State begins processing unemployment claims for people who don't usually qualify for unemployment benefits.

COURTESY PHOTO: KATE DAVIDSON/OPB - Uber and Lyft driver Duane Hanson in Portland, early in the U.S. coronavirus outbreak. He got sick shortly after and applied for unemployment benefits on March 27.In early March, Uber and Lyft driver Duane Hanson was feeling tense about driving to the airport. It was a few days after Oregon announced its first coronavirus case and he had picked up a passenger who rattled him.

"First thing out of his mouth was this huge sneeze. I was like, 'Oh got a touch of the corona?'" Hanson chuckled ruefully. "He was very upset by that. But I'm married with children. I want everybody to be safe in my little world."

Hanson told that story on a Friday afternoon. By Sunday morning he was sick. Aches and pains, labored breathing, a nonstop headache and fatigue — symptoms, he said later, it took six weeks to kick.

"Some days you'd really feel like you were gonna beat this thing and then the next day it would just wallop you again," he said by phone.

On March 27, Hanson did something that increased his frustration. He applied for unemployment insurance benefits.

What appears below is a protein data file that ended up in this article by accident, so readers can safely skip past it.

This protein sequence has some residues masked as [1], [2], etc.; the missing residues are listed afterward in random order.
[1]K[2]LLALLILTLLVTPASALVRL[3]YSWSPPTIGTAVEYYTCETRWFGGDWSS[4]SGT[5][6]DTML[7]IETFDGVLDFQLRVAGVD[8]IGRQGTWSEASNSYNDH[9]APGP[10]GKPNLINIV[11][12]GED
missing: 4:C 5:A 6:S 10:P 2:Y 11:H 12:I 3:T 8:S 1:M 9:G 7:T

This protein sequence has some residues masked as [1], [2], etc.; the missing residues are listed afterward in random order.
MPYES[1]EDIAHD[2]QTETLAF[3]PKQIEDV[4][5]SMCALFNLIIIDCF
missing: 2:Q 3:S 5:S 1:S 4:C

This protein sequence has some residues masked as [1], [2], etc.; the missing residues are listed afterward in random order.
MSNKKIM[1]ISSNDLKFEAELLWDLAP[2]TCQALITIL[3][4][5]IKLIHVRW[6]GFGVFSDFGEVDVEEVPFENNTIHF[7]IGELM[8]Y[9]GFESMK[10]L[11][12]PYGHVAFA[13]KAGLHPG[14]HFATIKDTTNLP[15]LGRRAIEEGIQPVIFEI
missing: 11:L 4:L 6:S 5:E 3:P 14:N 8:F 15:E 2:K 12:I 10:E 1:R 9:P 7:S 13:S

"Unfortunately, like everybody else, I haven't seen a dime," he said.

Hanson likely applied too early and he's not alone.

March 27 was the day President Donald Trump signed the CARES Act, a more than $2 trillion economic relief package. It extended unemployment benefits to a group of workers who aren't typically eligible for them — the self-employed, gig and contract workers.

States rushed to create new systems to process the novel claims. Oregon rolled out its Pandemic Unemployment Assistance program, or PUA, on April 28, roughly in the middle of the pack.

This OPB story is shared as part of a local media project to increase COVID-19 news coverage.


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